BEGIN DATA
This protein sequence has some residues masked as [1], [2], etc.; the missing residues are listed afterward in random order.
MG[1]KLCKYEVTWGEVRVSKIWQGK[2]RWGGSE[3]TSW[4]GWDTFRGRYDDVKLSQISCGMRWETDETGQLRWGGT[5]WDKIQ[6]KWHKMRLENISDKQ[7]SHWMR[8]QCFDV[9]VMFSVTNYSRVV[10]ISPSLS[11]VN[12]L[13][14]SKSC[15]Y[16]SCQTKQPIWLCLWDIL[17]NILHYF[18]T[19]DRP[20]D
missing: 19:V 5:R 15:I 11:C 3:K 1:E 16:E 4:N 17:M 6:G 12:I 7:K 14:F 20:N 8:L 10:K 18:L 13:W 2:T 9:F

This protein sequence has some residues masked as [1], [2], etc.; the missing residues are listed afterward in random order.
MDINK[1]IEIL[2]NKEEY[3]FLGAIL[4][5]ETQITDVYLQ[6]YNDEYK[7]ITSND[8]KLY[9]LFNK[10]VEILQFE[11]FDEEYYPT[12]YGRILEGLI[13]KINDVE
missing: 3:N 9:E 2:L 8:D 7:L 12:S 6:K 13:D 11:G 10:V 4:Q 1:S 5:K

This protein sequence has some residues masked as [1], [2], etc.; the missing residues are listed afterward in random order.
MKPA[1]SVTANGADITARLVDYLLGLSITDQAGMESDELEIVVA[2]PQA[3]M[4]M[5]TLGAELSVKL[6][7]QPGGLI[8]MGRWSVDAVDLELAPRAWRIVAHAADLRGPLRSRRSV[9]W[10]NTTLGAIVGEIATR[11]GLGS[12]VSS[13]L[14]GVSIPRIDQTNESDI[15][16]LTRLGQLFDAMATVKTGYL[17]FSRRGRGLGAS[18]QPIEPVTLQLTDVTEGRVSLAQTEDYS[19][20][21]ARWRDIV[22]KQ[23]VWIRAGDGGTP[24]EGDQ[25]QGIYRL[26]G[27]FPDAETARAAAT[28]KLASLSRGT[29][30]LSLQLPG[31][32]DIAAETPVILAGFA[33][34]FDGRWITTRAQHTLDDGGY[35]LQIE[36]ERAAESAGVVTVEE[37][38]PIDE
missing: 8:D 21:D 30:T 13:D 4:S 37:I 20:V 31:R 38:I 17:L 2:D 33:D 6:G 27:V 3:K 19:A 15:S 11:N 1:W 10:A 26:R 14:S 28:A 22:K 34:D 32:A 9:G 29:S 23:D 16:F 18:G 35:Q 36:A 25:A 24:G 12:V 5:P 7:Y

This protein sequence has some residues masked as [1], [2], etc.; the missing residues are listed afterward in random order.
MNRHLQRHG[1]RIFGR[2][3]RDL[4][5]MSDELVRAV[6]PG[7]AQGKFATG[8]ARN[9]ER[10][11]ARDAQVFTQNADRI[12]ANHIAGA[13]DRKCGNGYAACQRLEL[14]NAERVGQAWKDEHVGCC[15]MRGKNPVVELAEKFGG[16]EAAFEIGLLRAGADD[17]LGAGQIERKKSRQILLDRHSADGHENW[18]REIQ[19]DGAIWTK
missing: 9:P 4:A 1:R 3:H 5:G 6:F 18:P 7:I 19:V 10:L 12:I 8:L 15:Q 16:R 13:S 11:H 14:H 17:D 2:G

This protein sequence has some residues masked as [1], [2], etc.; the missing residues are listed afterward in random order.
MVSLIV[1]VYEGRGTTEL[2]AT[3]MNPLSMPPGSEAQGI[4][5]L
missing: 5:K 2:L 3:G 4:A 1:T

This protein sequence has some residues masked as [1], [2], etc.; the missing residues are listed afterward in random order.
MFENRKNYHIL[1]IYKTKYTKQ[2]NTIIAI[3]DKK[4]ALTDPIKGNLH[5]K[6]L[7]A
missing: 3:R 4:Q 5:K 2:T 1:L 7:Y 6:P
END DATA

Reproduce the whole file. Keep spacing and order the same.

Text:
This protein sequence has some residues masked as [1], [2], etc.; the missing residues are listed afterward in random order.
MG[1]KLCKYEVTWGEVRVSKIWQGK[2]RWGGSE[3]TSW[4]GWDTFRGRYDDVKLSQISCGMRWETDETGQLRWGGT[5]WDKIQ[6]KWHKMRLENISDKQ[7]SHWMR[8]QCFDV[9]VMFSVTNYSRVV[10]ISPSLS[11]VN[12]L[13][14]SKSC[15]Y[16]SCQTKQPIWLCLWDIL[17]NILHYF[18]T[19]DRP[20]D
missing: 19:V 5:R 15:I 11:C 3:K 1:E 16:E 4:N 17:M 6:G 12:I 7:K 14:F 20:N 8:L 10:K 18:L 13:W 2:T 9:F

This protein sequence has some residues masked as [1], [2], etc.; the missing residues are listed afterward in random order.
MDINK[1]IEIL[2]NKEEY[3]FLGAIL[4][5]ETQITDVYLQ[6]YNDEYK[7]ITSND[8]KLY[9]LFNK[10]VEILQFE[11]FDEEYYPT[12]YGRILEGLI[13]KINDVE
missing: 3:N 9:E 2:L 8:D 7:L 12:S 6:K 13:D 11:G 10:V 4:Q 1:S 5:K

This protein sequence has some residues masked as [1], [2], etc.; the missing residues are listed afterward in random order.
MKPA[1]SVTANGADITARLVDYLLGLSITDQAGMESDELEIVVA[2]PQA[3]M[4]M[5]TLGAELSVKL[6][7]QPGGLI[8]MGRWSVDAVDLELAPRAWRIVAHAADLRGPLRSRRSV[9]W[10]NTTLGAIVGEIATR[11]GLGS[12]VSS[13]L[14]GVSIPRIDQTNESDI[15][16]LTRLGQLFDAMATVKTGYL[17]FSRRGRGLGAS[18]QPIEPVTLQLTDVTEGRVSLAQTEDYS[19][20][21]ARWRDIV[22]KQ[23]VWIRAGDGGTP[24]EGDQ[25]QGIYRL[26]G[27]FPDAETARAAAT[28]KLASLSRGT[29][30]LSLQLPG[31][32]DIAAETPVILAGFA[33][34]FDGRWITTRAQHTLDDGGY[35]LQIE[36]ERAAESAGVVTVEE[37][38]PIDE
missing: 8:D 21:D 30:T 13:D 4:S 37:I 20:V 31:R 38:I 17:L 2:D 33:D 6:G 27:V 3:K 19:A 15:S 11:N 1:W 10:A 26:R 14:S 28:A 22:K 34:D 32:A 9:G 29:S 23:D 16:F 18:G 35:Q 36:A 25:A 24:G 12:V 5:P 7:Y

This protein sequence has some residues masked as [1], [2], etc.; the missing residues are listed afterward in random order.
MNRHLQRHG[1]RIFGR[2][3]RDL[4][5]MSDELVRAV[6]PG[7]AQGKFATG[8]ARN[9]ER[10][11]ARDAQVFTQNADRI[12]ANHIAGA[13]DRKCGNGYAACQRLEL[14]NAERVGQAWKDEHVGCC[15]MRGKNPVVELAEKFGG[16]EAAFEIGLLRAGADD[17]LGAGQIERKKSRQILLDRHSADGHENW[18]REIQ[19]DGAIWTK
missing: 9:P 4:A 1:R 3:H 5:G 6:F 18:P 7:I 19:V 10:L 12:I 8:L 15:Q 16:R 13:S 11:H 14:H 17:D 2:G

This protein sequence has some residues masked as [1], [2], etc.; the missing residues are listed afterward in random order.
MVSLIV[1]VYEGRGTTEL[2]AT[3]MNPLSMPPGSEAQGI[4][5]L
missing: 5:K 2:L 3:G 4:A 1:T

This protein sequence has some residues masked as [1], [2], etc.; the missing residues are listed afterward in random order.
MFENRKNYHIL[1]IYKTKYTKQ[2]NTIIAI[3]DKK[4]ALTDPIKGNLH[5]K[6]L[7]A
missing: 3:R 4:Q 5:K 2:T 1:L 7:Y 6:P